Houses and human bodies can thus apparently absorb qualities of blood whether it is literally or more metaphysically present, and this seems to imply that houses and blood, like people, are permeable both in the physical and in a more metaphysical sense: they carry traces of memory. Houses and blood are thus vulnerable to the effects of such traces in the present or the future. These suggestive ideas about permeability, memory, and temporality, which run through this ethnography, might be pursued further. Why is it that houses and blood, in particular, share this quality with people? What does this commonality imply about how they are understood, about their nature, about ideas of containment and propinquity, and what are the implications for the temporality of persons, houses, and blood? If houses and blood have a past and a future, in a similar way to people, what are the limits of this similarity, and of the transmission and continuity of the qualities and residues that houses and blood convey and transfer?

Perhaps for these Manggarai villagers, however, there may be more pressing concerns than these somewhat abstract reflections. Part of the attractiveness of Potent Landscapes lies in the positive light in which Allerton presents her interlocutors’ lives. This reader at least feels that she might enjoy a visit to Wae Rebo, its houses and inhabitants. But this carries the corollary that the tensions of kinship or those set in train by government agencies and policies are less present or more ‘smoothed over’ in this rendition than they might be. So, we learn little about what happens in family disputes, or of the difficulties in making a living from shifting agriculture or cash crops, or of the inequalities set in train by new forms of agriculture. Elsewhere in Indonesia, the resettlement of mountain people, the introduction of cash crops, and the encroachments of the state have had far more deleterious consequences. Readers and students might compare Allerton’s work with Tania Murray Li’s recent account of cash cropping among highlanders in Sulawesi, Land’s End: Capitalist Relations on an Indigenous Frontier. For the immediate future, the balance between the sites of this ‘two-placed village’ may be more precarious than is implied. One wonders how long the villagers of Wae Rebo will manage to continue living in their saucepan.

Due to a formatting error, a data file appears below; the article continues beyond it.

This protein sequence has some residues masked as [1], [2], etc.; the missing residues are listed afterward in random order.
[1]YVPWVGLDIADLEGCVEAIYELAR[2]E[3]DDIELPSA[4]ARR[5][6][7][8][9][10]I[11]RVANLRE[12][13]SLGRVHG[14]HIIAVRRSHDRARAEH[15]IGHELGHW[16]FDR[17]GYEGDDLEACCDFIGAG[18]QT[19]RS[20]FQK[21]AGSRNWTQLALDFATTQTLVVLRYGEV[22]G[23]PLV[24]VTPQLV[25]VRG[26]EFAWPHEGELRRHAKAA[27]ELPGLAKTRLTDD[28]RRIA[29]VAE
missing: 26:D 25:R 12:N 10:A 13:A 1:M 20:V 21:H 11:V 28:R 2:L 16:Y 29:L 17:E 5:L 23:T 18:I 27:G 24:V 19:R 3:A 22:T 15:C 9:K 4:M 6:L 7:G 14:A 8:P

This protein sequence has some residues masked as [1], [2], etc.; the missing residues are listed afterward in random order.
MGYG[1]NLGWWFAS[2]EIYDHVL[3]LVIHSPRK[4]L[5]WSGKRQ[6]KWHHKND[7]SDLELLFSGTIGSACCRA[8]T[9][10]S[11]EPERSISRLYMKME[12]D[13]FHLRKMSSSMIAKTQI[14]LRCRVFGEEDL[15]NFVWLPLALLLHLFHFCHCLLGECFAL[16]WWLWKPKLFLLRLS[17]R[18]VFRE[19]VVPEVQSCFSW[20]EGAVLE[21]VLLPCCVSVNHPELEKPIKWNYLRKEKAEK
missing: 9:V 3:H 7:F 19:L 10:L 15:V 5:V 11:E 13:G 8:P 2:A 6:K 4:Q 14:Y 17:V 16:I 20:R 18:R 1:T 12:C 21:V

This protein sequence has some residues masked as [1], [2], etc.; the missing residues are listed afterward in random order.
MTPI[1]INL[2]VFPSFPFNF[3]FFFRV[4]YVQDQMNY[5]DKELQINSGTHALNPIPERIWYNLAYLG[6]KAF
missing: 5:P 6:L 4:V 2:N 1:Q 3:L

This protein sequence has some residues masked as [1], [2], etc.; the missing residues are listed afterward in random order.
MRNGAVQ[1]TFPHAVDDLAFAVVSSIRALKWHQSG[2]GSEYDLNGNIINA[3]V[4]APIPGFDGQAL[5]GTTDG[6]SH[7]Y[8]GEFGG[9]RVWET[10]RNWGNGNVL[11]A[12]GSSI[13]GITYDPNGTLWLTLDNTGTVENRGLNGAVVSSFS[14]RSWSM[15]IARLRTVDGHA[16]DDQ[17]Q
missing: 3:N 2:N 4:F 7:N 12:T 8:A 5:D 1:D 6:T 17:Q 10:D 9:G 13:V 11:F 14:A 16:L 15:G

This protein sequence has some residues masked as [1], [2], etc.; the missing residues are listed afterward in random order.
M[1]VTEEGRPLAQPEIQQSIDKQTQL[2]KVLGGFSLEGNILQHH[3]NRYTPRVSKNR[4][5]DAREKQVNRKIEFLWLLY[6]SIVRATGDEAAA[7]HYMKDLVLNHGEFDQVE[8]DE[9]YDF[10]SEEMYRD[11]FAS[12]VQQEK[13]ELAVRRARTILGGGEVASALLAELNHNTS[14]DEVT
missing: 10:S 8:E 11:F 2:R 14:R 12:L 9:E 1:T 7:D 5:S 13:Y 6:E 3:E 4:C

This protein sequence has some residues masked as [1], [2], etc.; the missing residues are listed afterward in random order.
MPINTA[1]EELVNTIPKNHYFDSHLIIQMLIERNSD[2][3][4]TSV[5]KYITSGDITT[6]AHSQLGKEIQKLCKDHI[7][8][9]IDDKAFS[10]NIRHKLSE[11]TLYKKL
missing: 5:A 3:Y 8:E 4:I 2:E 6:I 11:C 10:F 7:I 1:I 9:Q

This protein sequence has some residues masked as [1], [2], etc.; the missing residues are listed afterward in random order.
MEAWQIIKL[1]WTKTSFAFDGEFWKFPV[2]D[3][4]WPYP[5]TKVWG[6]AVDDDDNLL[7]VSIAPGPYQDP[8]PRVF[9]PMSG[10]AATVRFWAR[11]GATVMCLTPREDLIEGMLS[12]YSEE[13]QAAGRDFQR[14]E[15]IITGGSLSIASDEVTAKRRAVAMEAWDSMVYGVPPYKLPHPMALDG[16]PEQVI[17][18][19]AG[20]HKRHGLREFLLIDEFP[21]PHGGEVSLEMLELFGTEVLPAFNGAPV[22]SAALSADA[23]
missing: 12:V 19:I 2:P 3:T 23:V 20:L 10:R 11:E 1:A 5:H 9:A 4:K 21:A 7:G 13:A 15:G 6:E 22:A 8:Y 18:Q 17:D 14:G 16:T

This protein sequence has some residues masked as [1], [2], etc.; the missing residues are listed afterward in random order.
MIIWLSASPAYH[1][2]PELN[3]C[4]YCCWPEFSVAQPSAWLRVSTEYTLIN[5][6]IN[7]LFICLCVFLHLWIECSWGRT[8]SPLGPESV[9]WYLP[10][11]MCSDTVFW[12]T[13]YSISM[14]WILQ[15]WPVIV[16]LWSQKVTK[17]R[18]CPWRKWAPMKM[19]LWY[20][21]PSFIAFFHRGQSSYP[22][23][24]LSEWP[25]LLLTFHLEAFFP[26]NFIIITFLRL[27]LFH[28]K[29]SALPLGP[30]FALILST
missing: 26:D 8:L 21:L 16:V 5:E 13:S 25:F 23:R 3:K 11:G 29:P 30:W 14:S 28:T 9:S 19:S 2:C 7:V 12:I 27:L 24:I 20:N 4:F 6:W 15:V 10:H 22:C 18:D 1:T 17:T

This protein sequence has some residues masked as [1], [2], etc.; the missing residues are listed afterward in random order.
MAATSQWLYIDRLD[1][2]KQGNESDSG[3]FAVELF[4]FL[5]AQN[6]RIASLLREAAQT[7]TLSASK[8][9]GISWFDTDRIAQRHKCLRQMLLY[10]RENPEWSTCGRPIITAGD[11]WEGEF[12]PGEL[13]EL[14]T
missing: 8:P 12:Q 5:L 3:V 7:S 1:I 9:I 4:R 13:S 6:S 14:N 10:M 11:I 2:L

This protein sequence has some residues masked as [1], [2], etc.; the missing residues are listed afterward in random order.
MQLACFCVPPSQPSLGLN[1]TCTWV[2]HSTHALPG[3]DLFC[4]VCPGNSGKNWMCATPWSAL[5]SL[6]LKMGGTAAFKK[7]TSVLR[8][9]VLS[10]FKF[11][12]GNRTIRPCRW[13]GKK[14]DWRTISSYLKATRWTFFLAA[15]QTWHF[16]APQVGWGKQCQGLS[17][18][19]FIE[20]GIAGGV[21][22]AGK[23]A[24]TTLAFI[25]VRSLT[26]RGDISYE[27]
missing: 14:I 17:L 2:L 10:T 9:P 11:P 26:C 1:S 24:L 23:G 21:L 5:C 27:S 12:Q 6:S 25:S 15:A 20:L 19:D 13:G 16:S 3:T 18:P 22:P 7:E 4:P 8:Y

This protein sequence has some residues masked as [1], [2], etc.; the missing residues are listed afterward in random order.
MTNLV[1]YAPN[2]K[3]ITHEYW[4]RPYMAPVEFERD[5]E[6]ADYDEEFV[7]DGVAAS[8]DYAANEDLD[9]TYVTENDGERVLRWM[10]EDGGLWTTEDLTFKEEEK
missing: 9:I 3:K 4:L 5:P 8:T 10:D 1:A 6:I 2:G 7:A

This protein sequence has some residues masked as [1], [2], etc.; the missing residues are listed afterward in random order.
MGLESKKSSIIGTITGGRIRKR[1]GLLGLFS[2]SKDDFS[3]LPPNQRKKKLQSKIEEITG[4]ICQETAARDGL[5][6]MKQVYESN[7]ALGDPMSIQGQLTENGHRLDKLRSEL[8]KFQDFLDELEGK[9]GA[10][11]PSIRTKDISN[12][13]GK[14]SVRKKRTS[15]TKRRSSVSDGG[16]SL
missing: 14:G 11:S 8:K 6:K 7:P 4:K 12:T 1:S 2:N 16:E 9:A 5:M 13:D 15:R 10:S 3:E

Of course it is not possible to encompass everything in what is an admirably trim book. Returning to my starting point of the connections between a proper house and a good ethnography, it strikes me that to ‘liveliness’ one might add the familiarity that comes of accumulated time. Catherine Allerton’s work shows the rewards to be reaped from long and repeated fieldwork, but also from a proper length of time to allow the elements that have been collected to ripen and cook slowly until they meld into a particularly pleasurable and satisfying dish.